The Jakarta Post
President Joko “Jokowi” Widodo will begin his second term on Oct. 20 on shaky ground. Despite winning the majority of votes in the April presidential election and his political party, the Indonesian Democratic Party of Struggle (PDI-P), securing the largest number of seats in the House of Representatives, President Jokowi will be sworn in with a significant chunk of his political capital spent and exhausted after dealing with major political problems in the past six months.
From a worsening security and political situation in Papua to forest fires and student protests against the amendment of the Corruption Eradication Commission (KPK) Law, the President has not only had to stave off resistance and opposition from the public but also from his own ruling coalition. It is a daily struggle that has distracted him from his key goals of driving economic growth, building more infrastructure and improving good governance.
Even without having to deal with new developments in domestic politics, things don’t appear so good for President Jokowi as he sets out to begin his second term. The trade war between the United States and China, and now against the European Union, has disrupted the world economy and slowed down global growth.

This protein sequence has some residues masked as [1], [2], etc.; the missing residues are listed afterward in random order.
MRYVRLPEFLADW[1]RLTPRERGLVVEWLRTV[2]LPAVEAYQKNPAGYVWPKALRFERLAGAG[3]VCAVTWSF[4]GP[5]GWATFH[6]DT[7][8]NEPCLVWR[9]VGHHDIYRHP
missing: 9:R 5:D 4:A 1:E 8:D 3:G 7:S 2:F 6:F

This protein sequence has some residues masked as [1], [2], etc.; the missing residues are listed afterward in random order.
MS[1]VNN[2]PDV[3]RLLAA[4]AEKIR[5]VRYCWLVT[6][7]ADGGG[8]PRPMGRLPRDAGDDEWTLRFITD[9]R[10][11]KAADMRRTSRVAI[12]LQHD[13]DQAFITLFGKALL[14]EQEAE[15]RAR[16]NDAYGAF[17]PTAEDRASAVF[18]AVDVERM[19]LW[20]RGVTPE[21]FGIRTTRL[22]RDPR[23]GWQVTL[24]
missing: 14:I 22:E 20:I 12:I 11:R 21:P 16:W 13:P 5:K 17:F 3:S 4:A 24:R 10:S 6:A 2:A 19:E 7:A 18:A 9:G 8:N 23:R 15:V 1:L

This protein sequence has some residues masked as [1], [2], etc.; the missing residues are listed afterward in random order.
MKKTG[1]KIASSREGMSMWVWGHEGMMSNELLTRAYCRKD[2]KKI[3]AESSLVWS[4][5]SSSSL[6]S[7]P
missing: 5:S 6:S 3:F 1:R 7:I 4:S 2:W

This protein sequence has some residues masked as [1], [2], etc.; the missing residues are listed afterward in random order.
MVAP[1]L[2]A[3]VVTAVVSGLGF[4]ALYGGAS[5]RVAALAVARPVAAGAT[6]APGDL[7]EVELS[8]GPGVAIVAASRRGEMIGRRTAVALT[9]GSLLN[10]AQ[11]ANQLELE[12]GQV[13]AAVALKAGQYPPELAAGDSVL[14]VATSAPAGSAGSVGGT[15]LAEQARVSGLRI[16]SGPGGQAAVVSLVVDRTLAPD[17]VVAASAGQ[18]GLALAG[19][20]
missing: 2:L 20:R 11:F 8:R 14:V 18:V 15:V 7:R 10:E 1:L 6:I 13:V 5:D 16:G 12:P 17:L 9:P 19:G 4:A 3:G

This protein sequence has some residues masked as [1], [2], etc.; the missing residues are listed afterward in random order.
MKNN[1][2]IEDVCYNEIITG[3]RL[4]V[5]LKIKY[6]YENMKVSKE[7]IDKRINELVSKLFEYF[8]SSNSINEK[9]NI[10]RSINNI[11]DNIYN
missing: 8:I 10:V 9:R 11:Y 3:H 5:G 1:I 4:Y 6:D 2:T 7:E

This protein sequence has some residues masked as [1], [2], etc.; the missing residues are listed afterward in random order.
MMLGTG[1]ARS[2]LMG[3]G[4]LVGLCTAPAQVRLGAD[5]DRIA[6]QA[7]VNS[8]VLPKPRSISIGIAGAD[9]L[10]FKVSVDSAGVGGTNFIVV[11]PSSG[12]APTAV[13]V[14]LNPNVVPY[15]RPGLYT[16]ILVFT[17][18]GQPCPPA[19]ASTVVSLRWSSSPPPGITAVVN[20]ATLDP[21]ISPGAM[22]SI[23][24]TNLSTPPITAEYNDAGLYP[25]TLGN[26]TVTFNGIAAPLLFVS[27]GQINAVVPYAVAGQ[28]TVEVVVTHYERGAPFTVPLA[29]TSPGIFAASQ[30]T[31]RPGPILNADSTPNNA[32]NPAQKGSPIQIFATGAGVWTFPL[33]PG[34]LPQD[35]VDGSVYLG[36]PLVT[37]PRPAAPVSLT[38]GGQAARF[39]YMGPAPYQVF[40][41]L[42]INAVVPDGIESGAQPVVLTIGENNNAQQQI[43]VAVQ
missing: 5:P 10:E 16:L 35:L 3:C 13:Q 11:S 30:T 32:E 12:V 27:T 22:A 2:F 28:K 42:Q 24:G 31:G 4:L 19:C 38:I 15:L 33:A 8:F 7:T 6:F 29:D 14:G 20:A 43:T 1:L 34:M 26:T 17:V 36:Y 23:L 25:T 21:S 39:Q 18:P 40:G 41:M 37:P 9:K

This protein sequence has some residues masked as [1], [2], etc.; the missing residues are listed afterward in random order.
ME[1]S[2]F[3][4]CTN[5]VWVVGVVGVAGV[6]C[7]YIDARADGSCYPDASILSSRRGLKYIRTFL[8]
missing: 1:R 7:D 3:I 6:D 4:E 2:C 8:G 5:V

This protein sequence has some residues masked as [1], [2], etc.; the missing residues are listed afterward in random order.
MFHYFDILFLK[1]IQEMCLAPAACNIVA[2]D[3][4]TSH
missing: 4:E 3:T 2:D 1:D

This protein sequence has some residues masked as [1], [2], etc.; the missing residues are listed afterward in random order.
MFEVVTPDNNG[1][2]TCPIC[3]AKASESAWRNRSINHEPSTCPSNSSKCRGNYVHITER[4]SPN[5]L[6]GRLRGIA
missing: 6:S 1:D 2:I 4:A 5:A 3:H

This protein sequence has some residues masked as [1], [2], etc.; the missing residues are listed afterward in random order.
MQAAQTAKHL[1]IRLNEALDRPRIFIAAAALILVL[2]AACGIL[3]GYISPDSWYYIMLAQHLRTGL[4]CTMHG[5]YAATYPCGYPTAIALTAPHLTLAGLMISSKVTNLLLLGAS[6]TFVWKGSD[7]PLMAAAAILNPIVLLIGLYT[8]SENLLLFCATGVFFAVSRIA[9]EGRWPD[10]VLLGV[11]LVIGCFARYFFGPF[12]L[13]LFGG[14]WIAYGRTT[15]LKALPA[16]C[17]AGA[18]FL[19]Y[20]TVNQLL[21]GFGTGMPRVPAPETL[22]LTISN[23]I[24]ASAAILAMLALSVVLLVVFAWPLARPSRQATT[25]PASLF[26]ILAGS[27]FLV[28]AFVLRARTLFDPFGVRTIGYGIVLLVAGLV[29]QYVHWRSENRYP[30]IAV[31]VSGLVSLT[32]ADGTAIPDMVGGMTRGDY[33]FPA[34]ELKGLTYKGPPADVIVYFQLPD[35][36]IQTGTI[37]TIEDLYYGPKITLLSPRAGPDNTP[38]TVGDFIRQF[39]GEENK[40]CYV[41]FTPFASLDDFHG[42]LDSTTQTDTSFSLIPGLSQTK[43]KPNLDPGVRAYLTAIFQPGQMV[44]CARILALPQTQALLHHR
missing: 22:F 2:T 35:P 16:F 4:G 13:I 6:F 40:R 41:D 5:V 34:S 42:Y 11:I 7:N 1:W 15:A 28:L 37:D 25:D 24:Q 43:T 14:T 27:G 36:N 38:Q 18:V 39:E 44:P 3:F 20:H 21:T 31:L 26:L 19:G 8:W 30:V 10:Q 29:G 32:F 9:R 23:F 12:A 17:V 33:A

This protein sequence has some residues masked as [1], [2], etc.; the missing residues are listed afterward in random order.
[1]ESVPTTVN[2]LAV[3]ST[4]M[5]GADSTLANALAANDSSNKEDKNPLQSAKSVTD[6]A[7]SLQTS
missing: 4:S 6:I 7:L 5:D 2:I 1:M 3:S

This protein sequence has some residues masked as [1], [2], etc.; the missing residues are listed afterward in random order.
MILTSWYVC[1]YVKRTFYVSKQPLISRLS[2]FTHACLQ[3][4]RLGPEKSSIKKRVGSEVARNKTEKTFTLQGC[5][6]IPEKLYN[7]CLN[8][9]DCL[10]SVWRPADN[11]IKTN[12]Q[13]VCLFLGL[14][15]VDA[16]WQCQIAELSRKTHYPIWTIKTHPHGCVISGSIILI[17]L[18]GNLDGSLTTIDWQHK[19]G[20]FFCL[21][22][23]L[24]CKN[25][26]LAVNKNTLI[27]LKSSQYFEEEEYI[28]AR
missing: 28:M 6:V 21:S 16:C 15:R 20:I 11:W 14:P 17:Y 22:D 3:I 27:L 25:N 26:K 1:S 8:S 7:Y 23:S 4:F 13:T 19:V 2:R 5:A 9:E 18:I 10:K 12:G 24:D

The World Bank estimated that the world economy would expand by only 2.6 percent this year, while the International Monetary Fund warned that trade wars could wipe US$455 billion off the world’s gross domestic product (GDP) in 2020. For this year, Bank Indonesia revised down its GDP projection from between 5.1 and 5.5 percent to between 5 and 5.4 percent.
Compounding the problem for Indonesia is that in the past year, there was very little in the way of governance as Jokowi devoted his time and energy to the campaign trail, fighting for reelection. Many in the business world complained that some decision-making over key policies had been put on hold, pending the election results and inauguration of poll winners. Consequently, key business players have taken a wait-and-see approach before committing to new investment.
Now that the dust has settled, President Jokowi needs to take quick action to make up for lost time, and one thing he could do is form a Cabinet that shows he means business and that Indonesia is once again open for
After securing reelection, Jokowi said he would appoint more figures from political parties to his Cabinet. This is not necessarily a bad idea, considering that some credible figures could come up or be nominated by political parties. We also should not lose hope after Jokowi met with political bigwigs, including Prabowo Subianto and Susilo Bambang Yudhoyono, with the prospect of giving members of their parties seats in the Cabinet.
We know very well that Prabowo and Yudhoyono could nominate some of their best people to join the next Cabinet and if they turn out to be political hacks, President Jokowi could turn them down and pick his own professionals. The stakes could not be higher for the second term.